Tuesday, 16 April 2013

Tools for keeping up to date

Previously I have discussed how RSS news feeds benefit regulatory professionals by streamlining the process of keeping up to date with new information as it emerges.

Unfortunately, we have also seen that not all regulatory agencies have RSS feeds. This leaves the problem of what are the best ways of keeping up to date with agencies, especially those that do not have RSS news feeds. In this article, I will discuss some of the tools that I have found very helpful in achieving this.

Without the use of special tools, the method used by many regulatory professionals is to manually visit the web sites of each regulatory authority, which can be very time-consuming. Fortunately there are a number of useful tools which can at least provide some level of automated checking for updates.

E-mail newsletters

Many of the regulatory authorities have e-mail newsletters, for which one can sign up, for example the MHRA's Email Updates. These vary considerably in frequency and content from one regulatory authority to another. The MHRA's service comprises regular updates of new information as it becomes available, whereas the EMA provide a monthly Human medicines highlights news service.

Browser-based tools

Two free browser-based tools which I have found useful for monitoring for changes in web pages are Page Monitor (specific to Google Chrome) and Update Scanner (specific to Firefox). I am not aware of similar tools for Internet Explorer. There are more details of these two extensions, as well as several other solutions on the Web Data Extraction blog.

Web-based tools

There are two useful web-based tools which can monitor web pages and provide a history of the changes, as well as send e-mail alerts of the changes that occur. These services are WatchThatPage and TrackEngine.

Below are examples from monitoring the CMDh What's new page. The first shows and extract from an e-mail received from WatchThatPage.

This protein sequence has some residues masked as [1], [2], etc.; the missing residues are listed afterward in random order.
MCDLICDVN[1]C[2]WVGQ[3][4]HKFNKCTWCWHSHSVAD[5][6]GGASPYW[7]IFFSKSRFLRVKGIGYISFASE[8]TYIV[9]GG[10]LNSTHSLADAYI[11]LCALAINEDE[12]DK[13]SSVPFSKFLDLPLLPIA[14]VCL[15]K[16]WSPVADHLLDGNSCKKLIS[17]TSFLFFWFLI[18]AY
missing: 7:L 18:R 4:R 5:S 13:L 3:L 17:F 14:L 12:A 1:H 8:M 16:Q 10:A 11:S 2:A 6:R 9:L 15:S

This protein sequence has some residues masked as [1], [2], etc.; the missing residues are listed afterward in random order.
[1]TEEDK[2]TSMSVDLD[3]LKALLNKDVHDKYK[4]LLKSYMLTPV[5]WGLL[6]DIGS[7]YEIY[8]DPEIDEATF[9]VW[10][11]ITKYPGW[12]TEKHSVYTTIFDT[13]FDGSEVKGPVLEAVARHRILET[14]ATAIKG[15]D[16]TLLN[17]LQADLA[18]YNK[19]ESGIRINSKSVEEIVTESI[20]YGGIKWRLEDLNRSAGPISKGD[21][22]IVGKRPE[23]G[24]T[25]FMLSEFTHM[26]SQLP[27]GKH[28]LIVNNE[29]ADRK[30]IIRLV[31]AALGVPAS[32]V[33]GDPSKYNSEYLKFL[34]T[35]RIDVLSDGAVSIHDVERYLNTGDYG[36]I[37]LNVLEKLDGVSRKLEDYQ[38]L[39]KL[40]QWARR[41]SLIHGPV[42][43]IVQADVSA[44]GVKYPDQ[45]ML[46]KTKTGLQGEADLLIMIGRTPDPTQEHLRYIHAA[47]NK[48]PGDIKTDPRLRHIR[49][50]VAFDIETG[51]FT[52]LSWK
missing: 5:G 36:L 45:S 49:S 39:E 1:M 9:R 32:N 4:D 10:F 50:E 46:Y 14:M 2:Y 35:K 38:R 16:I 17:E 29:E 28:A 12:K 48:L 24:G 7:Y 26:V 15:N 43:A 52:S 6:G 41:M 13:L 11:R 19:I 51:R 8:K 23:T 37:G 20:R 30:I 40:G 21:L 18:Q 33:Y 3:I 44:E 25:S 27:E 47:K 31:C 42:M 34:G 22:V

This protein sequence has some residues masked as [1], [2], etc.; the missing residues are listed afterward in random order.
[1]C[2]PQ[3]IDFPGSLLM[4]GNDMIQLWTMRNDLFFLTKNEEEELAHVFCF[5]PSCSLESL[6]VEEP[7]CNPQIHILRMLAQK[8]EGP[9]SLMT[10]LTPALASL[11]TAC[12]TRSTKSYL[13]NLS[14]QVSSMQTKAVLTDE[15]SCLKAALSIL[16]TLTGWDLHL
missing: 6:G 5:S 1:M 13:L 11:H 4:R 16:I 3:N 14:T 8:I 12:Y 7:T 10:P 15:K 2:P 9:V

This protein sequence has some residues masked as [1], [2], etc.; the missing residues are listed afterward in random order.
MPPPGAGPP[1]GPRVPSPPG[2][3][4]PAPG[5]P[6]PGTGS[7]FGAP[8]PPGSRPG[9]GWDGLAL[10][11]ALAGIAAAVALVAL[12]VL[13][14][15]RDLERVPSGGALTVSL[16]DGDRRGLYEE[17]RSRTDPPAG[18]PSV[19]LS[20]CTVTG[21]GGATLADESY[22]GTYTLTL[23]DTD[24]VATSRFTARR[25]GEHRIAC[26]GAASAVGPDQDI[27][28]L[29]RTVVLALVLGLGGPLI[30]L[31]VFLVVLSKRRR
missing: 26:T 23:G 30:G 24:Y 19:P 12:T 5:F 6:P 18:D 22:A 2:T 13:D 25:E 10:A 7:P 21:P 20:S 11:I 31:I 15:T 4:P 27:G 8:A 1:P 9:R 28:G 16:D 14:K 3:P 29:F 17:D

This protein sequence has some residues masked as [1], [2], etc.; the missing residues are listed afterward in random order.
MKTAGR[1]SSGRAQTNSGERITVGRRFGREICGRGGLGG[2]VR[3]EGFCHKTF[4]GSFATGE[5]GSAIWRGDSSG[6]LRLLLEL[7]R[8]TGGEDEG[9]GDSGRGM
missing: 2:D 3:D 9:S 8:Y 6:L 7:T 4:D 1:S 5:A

The second example shows an extract of the same updates in an e-mail received from TrackEngine.


These two tools provide a way of monitoring for changes in key regulatory pages, without the need to manually visit those pages. Furthermore, by receiving these documented changes by e-mail it is easier to keep up to date as part of the day to day e-mail management, including on hand-held devices when out of the office.

Generating RSS from sites where none is available

As previously discussed, not all regulatory authorities in the EEA have RSS feeds. However, in my recent TOPRA article I discussed how data on the World Wide Web (WWW) conforms to certain structures. The structures within a web page can be used to provide even more structured data, such as RSS news feeds. Two basic pieces of information are needed to access this data. Firstly, the URL of the web page defines where to find the data on the web. Secondly, the XML Path Language (XPath) describes where within the structure of the web page data elements can be found. Using tools such as Yahoo Pipes the appropriate data elements can be filtered and an RSS feed constructed. In this way it is possible to generate RSS news feeds for regulatory authorities such as the Spanish Agency for Medicines and Health Products. Using the URL for news page on their web site (http://www.agemed.es/informa/novedades/home.htm) together with the appropriate Xpath query a Yahoo Pipe has been created to provide an RSS feed.

Some other tools that can be used to extract data structures for analyses include Yahoo Query Language (YQL) which is like the web equivalent of SQL and Google Docs spreadsheets.

RSS news feeds generated in this way are useful on their own to speed up the monitoring of changes, as previously described. Similarly, a collection of RSS feeds can be merged and filtered to create a consolidated data feed.


Using a variety of tools such as those above makes it much easier to keep up to date while spending less time doing so. However, it must be borne in mind that, as with everything on the web, these sources are subject to changes. For example, regulatory authorities are constantly changing their web sites (and consequently URLs). Also, as pages and web design are changed, so are the data structures. So even with automated or semi-automated process, it is always necessary to conduct QA assessments of the data from time to time.

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